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The European Commission is considering whether ‘export waivers’ should be introduced in order to partly relax the rules on supplementary protection certificates. Gareth Morgan of Olswang explains more.
At perhaps no other time during the 20-year lifespan of the supplementary protection certificate (SPC) has more legislative attention been given to determining whether it is fit for purpose. Other key questions concern whether the encroachment of heightened levels of regulation into industrial sectors other than pharmaceuticals and agrichemicals justifies similar intellectual property right ‘top up’ regimes being put in place.
First there is momentum building within the EU for a small, but significant, relaxation to the scope of the SPC right granted to holders of patents where there has been a delay in bringing a pharmaceutical product to market as a result of compliance with EU regulatory requirements for medicines. The reason this groundswell has built up is that the SPC right is co-extensive with the scope of the underlying patent, insofar as the patent relates to the medicinal product that is being marketed under the SPC.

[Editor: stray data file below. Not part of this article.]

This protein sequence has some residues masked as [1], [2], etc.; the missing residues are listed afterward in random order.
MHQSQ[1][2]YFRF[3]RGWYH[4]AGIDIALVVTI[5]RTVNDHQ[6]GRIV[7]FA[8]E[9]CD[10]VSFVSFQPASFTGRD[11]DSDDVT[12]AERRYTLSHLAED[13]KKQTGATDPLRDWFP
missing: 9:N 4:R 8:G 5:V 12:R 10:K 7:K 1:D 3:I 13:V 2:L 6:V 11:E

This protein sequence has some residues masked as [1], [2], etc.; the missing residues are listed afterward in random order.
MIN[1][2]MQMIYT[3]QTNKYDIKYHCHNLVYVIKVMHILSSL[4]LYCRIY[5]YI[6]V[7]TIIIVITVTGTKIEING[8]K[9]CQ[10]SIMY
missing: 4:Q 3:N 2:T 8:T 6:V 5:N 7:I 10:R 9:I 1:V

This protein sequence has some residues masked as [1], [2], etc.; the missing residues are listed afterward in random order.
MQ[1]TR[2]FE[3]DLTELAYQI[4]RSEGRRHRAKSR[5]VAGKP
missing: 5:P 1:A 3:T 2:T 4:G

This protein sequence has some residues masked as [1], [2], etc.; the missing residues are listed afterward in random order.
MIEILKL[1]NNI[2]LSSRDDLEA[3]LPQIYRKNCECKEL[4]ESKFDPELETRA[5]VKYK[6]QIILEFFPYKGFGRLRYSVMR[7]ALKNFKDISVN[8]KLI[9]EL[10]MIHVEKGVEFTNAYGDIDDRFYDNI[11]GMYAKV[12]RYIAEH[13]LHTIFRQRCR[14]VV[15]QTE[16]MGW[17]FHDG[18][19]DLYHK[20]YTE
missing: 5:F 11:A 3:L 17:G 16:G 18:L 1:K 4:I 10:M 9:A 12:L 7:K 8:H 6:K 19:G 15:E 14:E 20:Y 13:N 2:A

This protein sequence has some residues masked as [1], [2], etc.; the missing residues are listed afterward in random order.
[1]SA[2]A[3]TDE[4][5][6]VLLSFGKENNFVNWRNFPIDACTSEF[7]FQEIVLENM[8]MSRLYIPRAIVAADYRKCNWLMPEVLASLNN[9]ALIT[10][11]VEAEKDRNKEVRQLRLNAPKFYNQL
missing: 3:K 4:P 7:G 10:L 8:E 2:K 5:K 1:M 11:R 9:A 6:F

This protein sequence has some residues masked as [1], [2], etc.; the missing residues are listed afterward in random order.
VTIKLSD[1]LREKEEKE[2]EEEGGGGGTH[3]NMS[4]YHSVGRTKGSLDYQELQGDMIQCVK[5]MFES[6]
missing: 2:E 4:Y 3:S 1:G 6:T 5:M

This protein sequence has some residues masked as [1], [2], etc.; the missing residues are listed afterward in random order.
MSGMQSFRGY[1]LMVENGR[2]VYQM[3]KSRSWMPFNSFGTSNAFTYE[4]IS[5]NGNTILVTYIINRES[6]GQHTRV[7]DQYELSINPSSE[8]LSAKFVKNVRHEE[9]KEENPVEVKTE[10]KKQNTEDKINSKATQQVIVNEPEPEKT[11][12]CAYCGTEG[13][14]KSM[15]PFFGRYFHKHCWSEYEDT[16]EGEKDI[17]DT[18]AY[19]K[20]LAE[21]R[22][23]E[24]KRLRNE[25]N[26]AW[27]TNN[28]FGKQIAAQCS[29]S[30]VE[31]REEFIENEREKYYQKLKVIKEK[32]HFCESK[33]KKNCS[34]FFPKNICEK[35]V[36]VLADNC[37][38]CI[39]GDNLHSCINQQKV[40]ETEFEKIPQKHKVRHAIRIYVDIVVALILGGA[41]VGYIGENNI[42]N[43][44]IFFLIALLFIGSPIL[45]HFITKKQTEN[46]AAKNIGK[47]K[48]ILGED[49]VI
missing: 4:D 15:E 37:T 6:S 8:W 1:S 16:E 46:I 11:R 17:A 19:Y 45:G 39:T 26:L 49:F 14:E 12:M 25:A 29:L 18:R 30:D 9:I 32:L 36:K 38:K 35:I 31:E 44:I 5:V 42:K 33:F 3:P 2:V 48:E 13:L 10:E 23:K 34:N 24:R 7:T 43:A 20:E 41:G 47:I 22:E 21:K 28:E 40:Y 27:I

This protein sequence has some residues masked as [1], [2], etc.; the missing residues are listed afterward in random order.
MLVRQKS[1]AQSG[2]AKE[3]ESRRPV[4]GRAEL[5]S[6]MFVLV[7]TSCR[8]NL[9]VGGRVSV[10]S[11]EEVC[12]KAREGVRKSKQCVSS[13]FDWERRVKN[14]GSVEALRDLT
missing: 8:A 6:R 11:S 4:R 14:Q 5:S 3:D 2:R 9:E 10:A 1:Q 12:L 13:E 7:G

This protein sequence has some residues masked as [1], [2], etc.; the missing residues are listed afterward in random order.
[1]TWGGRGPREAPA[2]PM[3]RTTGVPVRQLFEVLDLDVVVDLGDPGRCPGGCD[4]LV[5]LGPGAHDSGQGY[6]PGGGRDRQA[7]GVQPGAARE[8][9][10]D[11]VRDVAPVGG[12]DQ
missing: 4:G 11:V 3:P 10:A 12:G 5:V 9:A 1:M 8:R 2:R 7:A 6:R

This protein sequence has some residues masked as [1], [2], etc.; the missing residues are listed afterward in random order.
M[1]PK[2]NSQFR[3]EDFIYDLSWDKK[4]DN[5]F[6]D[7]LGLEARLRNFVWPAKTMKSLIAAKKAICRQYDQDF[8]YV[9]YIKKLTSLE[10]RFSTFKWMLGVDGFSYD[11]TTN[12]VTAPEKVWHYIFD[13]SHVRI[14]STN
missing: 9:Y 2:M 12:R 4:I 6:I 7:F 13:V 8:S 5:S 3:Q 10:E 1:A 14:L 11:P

The result of this scope is that often companies outside the EU are able to set up, manufacture and prepare to enter non-EU markets where no SPC right exists, whereas EU generics and biosimilar manufacturers are not able to set up their own manufacturing because the scope of the SPC prevents manufacturing for the purposes of preparing for commercial sale, even if that sale concerned an export to a non-EU territory with no exclusivity right protecting the product.
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SPC, patent, European Commission, Gareth Morgan, Olswang, biosimilar manufacturer, generic, MEPs, expot waiver, unitary patent,